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Coke Can Christmas Tree // Holiday Inspiration

What do you do on a super busy Tuesday afternoon when you’re supposed to be crossing 150 items off the “to do” list (most of them carried over from the prior week)?  Well, if you’re like us, you obviously stop the important work that you’re doing and start grabbing random objects from around the studio, trying to fashion them into a Christmas tree.

Suddenly inspired by Katie’s pile of coke cans sliced into Douglas Fir branches, you Google the heck out of her brilliant idea, which seems too clever and cute to not already be all over the Pinterest boards.  Upon finding nothing similar, in a creative spurt, you “beast” it out (as Katie would say).  Then when Katie runs off to teach a class at a local elementary school, you waste at least another hour obsessively taking 453 pictures of it from all different angles and lighting conditions.  A day in the life.  And we wonder why we can’t get anything done.

coke can christmas tree | wwww.smallhandsbigart.com/blog

coke can christmas tree | www.smallhandsbigart.com/blog

coke can christmas tree | www.smallhandsbigart.com/blog

coke can christmas tree | www.smallhandsbigart.com/blog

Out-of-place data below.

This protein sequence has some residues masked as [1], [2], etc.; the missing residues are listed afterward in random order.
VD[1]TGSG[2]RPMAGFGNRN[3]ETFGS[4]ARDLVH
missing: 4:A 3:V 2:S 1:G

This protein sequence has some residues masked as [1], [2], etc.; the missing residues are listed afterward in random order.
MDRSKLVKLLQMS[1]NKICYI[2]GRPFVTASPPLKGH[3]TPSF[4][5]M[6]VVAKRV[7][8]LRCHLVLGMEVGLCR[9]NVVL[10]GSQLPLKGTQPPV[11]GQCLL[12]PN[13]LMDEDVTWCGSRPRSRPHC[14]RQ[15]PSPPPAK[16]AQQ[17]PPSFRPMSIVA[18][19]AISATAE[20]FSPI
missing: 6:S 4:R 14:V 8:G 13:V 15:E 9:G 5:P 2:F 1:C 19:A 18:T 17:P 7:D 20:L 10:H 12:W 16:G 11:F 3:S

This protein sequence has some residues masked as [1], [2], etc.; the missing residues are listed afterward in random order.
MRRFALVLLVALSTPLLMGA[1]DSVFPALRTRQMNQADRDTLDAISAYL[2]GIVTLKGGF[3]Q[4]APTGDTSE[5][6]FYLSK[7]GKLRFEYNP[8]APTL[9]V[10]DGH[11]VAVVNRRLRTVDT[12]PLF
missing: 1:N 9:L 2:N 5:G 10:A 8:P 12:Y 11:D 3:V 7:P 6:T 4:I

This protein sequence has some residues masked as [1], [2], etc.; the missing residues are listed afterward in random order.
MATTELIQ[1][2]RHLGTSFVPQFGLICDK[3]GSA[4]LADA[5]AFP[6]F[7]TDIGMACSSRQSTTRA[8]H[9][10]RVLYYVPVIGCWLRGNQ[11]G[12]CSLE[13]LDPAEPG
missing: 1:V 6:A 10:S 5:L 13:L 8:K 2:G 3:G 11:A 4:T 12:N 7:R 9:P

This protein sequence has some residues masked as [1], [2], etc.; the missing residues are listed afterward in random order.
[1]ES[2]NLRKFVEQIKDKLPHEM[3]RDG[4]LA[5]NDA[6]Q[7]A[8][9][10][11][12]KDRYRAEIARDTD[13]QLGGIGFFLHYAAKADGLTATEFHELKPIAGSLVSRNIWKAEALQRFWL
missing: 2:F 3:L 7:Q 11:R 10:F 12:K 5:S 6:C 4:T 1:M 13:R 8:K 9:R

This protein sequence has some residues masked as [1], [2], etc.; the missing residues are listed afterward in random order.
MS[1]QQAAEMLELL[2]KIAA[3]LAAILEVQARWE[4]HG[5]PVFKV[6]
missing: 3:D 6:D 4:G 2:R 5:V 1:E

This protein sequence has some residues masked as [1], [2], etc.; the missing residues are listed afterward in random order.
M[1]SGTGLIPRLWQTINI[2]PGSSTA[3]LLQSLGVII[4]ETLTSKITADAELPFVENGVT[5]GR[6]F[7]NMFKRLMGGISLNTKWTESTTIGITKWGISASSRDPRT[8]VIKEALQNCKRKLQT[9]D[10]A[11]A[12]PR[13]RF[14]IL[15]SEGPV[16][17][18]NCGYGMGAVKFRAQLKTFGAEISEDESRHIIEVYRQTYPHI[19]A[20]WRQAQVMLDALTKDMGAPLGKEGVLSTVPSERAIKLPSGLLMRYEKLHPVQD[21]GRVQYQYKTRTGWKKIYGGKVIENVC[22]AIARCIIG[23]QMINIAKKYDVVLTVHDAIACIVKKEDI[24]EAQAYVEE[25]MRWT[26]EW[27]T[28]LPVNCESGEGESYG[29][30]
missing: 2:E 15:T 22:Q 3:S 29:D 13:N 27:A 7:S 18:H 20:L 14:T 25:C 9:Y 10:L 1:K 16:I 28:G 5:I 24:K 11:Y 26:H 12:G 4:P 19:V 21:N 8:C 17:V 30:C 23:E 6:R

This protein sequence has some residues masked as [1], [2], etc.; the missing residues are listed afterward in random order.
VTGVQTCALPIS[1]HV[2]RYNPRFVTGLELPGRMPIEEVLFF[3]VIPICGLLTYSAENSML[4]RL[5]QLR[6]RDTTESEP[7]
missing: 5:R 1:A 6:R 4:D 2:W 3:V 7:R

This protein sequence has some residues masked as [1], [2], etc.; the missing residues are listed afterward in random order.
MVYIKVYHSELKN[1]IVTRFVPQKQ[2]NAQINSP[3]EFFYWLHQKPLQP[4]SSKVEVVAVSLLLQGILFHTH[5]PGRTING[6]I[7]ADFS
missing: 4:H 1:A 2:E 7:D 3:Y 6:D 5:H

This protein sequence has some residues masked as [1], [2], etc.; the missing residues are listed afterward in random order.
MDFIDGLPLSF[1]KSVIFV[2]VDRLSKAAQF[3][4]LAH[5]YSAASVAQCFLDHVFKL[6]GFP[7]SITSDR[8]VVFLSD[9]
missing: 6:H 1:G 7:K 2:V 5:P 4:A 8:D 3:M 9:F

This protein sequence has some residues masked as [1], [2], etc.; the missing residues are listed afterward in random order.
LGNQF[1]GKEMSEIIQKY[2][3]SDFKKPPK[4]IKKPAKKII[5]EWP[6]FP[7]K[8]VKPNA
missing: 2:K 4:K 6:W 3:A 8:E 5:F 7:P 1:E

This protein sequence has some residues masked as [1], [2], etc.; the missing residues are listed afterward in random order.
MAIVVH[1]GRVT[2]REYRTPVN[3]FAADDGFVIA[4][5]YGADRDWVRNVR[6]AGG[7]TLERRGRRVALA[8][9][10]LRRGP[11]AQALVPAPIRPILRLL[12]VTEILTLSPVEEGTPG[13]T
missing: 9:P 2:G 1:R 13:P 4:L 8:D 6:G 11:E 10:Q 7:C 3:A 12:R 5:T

You Need:

  • Soda cans + 5-10 pull tabs
  • Scissors
  • Wooden Skewer, 12-14 inches long
  • Small chunk of wood (for base)
  • Nuts / bolts (for top of tree)
  • Cutting board
  • Hammer + 2 penny nail

coke can christmas tree | www.smallhandsbigart.com/blog

coke can christmas tree | www.smallhandsbigart.com/blog

coke can christmas tree | www.smallhandsbigart.com/blog

 

How to Do It:

  • Cut tops off of the aluminum cans (this should be done by an adult)
  • Holding the base of the can, use the scissors to cut very thin strips in the can all the way to the bottom of the can where it curves.
  • Gently fan out the strips from the base of the can.
  • Lay the can on the cutting board with the bottom facing up and use the scissors to poke a small hole in the center of the can.  The hole should be smaller than the size of the skewer, so that when placed on the skewer, the can will sit snuggly.
  • Trim the “fringe” of the cans so that they gradually get shorter.  When you place the cans on the skewer, you need about four each of every length.
  • Place the nail in the center of the wood base and hammer it about half-way through.  Gently work the skewer into the hole in the base until it is firmly attached. If the nail hole is bigger than the skewer, use a dab of hot glue in the hole to secure.  We had to use hot glue in ours, and we also attached a wooden bead around the skewer for extra support.  Experiment with what works.
  • Slide the cans on the skewer in the order of largest to smallest width (so the bottom of the tree is full and the top of the tree tapering into a point), with the bottom of the cans facing up (so the opening of the can is facing the wood base).   Plan on stacking about 15 – 20 cans to complete the tree.
  • When you reach the top of the tree, arrange pull tabs & nuts and bolts from largest to smallest to form a point.  Use hot glue at the top to secure the final nut or bolt.

coke can christmas tree | www.smallhandsbigart.com/blog

coke can christmas tree | www.smallhandsbigart.com/blog

 

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